Metacyrba taeniola similus

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Current valid name

Metacyrba taeniola similis Banks (family Salticidae)

Recognition and diagnostic features

Small jumping spider with elongate abdomen and thin, yellow, paired, often-broken longitudinal lines along abdomen dorsum, tibia of leg pair I enlarged.

Spider

Body lengths when mature: male: 4.5 mm (range = 3.7 - 4.9 mm), female: 5.8 mm (range = 4.9 - 7.3 mm)

Immatures resemble miniature adults.

Egg sac

Description: retreat-like sac of white silk, longer than wide, female hides inside and guards eggs, 7.1 mm wide, 17.3 mm long

Number of eggs per sac: 11.7 ± 5.7

Size of egg: 0.84 ± 0.064 mm

Distribution

In California: throughout much of California

Elsewhere: southwestern U.S. to Oklahoma and Texas, Mexico

Native to North America

This species has not been transported or become established outside of its range.

Biology

Diurnal hunting spider. Collected mostly under rocks or bark; seems unlikely to be found in grapes very often.

Status in table grapes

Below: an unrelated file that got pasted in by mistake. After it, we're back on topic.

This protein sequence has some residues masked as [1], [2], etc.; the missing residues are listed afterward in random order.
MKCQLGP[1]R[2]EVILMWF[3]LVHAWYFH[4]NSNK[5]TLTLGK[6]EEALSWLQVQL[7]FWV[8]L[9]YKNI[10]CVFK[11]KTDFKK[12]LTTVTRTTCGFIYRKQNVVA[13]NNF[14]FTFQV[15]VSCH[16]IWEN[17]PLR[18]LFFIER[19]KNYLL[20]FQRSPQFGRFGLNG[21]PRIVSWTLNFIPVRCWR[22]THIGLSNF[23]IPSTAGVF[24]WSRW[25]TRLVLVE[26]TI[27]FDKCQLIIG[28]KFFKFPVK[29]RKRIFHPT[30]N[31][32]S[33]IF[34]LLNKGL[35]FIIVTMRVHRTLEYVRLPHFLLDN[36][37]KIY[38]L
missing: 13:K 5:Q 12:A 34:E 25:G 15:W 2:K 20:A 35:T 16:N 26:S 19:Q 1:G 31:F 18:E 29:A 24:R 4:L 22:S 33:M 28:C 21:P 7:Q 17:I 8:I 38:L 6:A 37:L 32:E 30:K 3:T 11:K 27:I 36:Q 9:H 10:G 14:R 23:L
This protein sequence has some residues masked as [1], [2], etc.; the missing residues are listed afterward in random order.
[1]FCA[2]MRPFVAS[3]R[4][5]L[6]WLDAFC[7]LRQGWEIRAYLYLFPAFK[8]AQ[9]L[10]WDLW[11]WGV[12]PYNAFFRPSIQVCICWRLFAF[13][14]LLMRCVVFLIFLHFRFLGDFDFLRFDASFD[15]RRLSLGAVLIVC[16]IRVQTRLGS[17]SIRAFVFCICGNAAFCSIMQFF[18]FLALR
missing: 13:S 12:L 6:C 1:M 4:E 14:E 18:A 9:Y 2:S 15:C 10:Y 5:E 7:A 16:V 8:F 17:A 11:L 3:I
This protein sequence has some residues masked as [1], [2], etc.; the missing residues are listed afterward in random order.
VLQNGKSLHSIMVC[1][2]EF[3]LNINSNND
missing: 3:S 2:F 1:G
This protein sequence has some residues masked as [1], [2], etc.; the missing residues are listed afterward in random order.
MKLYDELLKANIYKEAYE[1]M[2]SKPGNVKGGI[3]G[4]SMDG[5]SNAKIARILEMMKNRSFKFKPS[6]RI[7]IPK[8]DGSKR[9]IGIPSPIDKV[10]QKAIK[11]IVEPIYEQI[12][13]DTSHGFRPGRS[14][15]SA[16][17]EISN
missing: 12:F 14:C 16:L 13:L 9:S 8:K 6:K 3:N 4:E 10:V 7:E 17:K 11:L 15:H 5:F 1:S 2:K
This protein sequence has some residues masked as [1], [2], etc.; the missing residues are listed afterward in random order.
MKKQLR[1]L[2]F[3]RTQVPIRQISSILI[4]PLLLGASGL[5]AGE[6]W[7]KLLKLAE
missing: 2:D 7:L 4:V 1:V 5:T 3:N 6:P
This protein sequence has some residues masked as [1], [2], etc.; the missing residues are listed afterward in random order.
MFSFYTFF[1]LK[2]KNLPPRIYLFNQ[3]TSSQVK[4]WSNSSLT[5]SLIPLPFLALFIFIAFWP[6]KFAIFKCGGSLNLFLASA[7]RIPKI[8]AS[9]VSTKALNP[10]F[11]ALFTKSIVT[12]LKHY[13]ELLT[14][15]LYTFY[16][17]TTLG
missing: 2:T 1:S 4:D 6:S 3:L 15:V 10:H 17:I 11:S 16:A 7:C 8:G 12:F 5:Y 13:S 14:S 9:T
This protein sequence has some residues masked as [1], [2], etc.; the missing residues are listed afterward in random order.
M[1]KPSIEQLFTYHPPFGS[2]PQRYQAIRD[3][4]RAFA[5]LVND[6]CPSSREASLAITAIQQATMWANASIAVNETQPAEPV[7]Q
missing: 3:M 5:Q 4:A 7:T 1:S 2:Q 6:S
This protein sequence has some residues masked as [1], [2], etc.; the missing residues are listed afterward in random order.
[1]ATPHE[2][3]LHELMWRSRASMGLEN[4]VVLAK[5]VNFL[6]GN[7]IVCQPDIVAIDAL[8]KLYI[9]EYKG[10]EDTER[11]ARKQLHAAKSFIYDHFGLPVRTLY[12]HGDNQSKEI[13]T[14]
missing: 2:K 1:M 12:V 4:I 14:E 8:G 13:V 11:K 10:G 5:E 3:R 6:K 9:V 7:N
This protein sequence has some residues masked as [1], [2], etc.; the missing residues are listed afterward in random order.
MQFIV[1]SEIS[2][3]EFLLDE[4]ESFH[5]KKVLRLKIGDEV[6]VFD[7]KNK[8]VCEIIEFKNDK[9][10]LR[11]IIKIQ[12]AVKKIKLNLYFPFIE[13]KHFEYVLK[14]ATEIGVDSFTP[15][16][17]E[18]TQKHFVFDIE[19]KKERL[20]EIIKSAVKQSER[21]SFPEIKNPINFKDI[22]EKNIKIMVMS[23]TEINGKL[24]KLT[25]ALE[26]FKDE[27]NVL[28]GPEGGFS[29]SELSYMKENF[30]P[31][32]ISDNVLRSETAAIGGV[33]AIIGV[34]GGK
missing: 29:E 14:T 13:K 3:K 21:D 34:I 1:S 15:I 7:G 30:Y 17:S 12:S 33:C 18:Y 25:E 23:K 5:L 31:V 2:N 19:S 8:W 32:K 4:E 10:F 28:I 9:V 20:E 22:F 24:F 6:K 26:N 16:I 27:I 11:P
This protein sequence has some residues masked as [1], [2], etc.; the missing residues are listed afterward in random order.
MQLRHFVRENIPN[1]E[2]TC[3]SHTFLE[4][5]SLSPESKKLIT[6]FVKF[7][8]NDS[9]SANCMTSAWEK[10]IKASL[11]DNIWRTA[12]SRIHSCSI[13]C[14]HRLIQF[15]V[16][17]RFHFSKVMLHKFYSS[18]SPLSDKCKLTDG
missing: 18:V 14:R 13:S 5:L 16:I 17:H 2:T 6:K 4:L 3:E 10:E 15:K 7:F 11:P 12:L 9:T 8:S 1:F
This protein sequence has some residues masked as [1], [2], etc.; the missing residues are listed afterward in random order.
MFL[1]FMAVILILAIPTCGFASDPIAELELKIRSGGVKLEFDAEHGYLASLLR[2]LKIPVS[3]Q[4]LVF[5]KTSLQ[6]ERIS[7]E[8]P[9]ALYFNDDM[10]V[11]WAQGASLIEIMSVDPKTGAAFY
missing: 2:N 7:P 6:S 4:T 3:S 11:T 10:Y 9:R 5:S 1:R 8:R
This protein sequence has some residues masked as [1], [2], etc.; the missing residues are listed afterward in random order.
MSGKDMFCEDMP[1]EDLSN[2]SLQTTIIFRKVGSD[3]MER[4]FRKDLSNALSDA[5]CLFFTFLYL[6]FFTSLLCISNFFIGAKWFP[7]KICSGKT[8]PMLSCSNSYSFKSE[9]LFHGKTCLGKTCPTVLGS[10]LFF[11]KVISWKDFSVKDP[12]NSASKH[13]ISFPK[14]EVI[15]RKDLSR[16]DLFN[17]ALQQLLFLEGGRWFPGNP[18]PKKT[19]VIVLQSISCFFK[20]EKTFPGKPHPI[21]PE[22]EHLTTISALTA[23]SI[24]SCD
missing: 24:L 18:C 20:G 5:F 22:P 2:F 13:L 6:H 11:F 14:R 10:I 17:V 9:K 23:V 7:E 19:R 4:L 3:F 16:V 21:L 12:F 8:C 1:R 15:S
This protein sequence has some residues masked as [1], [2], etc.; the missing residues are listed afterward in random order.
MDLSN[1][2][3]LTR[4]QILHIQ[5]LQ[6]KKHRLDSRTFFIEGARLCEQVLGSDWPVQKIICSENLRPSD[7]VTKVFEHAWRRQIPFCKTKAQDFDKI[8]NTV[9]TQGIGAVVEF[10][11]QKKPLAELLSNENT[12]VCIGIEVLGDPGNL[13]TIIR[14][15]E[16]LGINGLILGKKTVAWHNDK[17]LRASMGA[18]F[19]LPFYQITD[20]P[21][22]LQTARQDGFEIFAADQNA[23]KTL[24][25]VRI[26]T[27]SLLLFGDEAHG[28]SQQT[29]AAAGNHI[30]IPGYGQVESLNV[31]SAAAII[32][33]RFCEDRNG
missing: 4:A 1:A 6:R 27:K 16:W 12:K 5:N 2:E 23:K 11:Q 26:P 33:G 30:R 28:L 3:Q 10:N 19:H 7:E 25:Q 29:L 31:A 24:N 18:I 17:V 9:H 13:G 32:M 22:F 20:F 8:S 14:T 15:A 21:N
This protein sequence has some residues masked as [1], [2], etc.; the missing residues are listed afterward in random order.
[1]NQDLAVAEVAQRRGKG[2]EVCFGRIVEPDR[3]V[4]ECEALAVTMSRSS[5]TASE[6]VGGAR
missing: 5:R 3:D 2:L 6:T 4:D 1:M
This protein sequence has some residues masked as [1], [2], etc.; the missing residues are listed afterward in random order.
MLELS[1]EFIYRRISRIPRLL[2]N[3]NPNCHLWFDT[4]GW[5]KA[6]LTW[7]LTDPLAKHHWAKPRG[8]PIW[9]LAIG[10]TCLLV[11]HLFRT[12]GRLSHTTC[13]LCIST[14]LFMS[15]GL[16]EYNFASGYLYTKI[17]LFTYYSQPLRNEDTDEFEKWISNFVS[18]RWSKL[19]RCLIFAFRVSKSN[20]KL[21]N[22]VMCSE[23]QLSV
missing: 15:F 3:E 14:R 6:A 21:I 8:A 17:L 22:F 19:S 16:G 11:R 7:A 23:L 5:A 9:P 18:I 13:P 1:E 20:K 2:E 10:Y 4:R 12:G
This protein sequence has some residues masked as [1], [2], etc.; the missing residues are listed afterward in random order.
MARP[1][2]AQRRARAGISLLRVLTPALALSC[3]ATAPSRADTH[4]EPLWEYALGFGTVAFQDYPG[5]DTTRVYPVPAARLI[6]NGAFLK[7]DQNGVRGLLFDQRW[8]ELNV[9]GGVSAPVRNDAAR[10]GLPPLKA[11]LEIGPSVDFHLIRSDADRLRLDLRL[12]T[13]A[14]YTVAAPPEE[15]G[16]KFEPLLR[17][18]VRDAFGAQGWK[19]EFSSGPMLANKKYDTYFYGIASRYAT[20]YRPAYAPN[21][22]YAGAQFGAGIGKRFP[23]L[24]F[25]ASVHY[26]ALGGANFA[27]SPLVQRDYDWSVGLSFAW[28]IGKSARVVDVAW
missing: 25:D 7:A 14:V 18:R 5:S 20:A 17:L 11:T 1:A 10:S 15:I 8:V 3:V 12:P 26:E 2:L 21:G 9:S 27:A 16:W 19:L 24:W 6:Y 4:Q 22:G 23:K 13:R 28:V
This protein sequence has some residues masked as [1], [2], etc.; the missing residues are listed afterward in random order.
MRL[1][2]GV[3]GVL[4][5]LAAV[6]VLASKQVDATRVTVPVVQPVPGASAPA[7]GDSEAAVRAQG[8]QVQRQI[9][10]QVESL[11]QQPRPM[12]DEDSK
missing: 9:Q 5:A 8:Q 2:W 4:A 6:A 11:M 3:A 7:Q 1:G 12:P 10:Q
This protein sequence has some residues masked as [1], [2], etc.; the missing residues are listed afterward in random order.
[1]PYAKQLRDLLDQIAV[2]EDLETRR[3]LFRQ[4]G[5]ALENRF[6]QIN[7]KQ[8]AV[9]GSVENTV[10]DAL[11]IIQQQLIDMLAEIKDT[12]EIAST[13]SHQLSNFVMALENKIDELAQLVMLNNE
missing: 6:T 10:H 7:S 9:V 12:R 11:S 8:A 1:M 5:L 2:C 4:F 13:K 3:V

Level of Incidence: common under bark, uncommon in grape bunches

Level of Concern in New Zealand: WPNZ (May 2010) nr, BORIC (Dec 2011) nr (not listed), MAF-BPRA (2002) nr (coding definition)

Level of Concern in Australia: WPAU (2006) nr (coding definition)

Level of Medical importance: none

Common name

None for species, jumping spiders for family

Taxonomic history

In 2005, the western species was renamed as the subspecies M. taeniola similis. Prior to that, M. taeniola was considered to exist from California to Florida. However, due to leg coloration and habitat differences between the eastern and western members of the species, it was felt that subspecies status better described the subtle differences. The eastern species is now known as M. taeniola taeniola.

Commonly encountered synonyms

Metacyrba taeniola

Selected references

Edwards, G. B. 2005. A review of described Metacyrba, the status of Parkella, and notes on Platycryptus and Balmaceda, with a comparison of the genera (Araneae: Salticidae: Marpissinae). Insecta Mundi 19: 193-226.